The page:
When looking for the musical soul of a new project, I frequently turn to unusual instruments. When you listen to Black Sails, one of the sounds that forms the foundation of the score is actually an instrument we are all familiar with: an upright piano. Along with my engineer Steve Kaplan and piano tech Doug Lacy, I put this piano through the paces, as you will see in my fifth Black Sails video blog:
This particular upright has a long history of music making. It once belonged to acclaimed composer Miriam Cutler, where it had been in her family for three generations, before she bestowed to it to Doug, who eventually brought it into my studio. “I wrote almost every song I ever wrote on that piano and lugged it around for 30 years until I finally had to accept it just couldn’t be played anymore and had to make space for one that could,” Miriam said. “Now my piano is a TV star! Thanks Bear for finding it’s hidden talents! What’s next for it’s career?! Should it get an agent?”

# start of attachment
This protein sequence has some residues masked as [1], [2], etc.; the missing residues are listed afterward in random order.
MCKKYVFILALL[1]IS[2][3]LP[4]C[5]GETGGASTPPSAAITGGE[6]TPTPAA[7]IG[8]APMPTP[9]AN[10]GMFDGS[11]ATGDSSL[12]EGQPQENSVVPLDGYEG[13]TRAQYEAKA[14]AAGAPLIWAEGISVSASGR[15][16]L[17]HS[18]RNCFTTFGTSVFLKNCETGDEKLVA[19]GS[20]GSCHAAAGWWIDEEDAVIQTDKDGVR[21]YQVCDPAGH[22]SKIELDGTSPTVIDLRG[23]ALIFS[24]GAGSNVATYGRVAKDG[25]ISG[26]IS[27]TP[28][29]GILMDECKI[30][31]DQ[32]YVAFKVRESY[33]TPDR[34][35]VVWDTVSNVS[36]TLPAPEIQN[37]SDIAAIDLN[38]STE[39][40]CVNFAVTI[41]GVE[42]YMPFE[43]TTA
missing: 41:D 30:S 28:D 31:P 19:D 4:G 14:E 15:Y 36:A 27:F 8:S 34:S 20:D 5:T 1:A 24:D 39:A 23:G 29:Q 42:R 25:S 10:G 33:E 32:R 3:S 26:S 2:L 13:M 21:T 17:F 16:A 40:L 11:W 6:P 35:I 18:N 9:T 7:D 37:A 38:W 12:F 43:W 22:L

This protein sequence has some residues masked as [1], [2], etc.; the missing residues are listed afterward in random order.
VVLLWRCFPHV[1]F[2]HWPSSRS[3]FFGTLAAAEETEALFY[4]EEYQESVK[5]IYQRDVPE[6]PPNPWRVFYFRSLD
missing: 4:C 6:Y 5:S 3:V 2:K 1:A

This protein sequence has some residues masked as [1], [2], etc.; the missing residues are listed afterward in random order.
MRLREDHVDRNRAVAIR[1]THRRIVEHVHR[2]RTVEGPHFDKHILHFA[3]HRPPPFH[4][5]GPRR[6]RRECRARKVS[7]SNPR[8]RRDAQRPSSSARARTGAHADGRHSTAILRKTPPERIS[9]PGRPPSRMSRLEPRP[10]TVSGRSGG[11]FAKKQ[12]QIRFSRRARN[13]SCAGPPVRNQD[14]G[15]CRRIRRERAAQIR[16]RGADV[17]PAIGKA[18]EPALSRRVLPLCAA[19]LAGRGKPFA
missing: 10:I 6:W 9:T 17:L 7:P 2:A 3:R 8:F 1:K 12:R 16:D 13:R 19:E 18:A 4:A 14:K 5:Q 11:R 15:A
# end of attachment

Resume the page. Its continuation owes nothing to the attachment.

Miriam’s piano certainly is a star. The sound is powerful and piercing, and the perfect complement to the wailing hurdy gurdy, bouncing bodhrán and clacking bones. The piano is featured prominently on the Main Title, as well as throughout the score this season, most notably in this week’s new episode, “V.”
MODERATE SPOILERS AHEAD: The piano serves as the primary harmonic instrument for the intense chase, boarding and battle against Captain Bryson and his ship, The Andromache. These cues are featured on the soundtrack album in track 14, “The Andromache.”
Throughout the episode, you will hear escalating variations of The Andromache Theme:
As you can hear in the video blog, the left hand of the piano is doubled with pounding heavy percussion, while the upper line is doubled by slithery fiddle and string quartet. The wacky tuning in the upright piano gives this action cue a unique color that sets it apart from the rest of the season.
Even though the most memorable moments drive the action forward for Flint and his crew, our primary character themes are still woven throughout the episode.
The haunting South American quena offers several floating variations of the Flint Theme: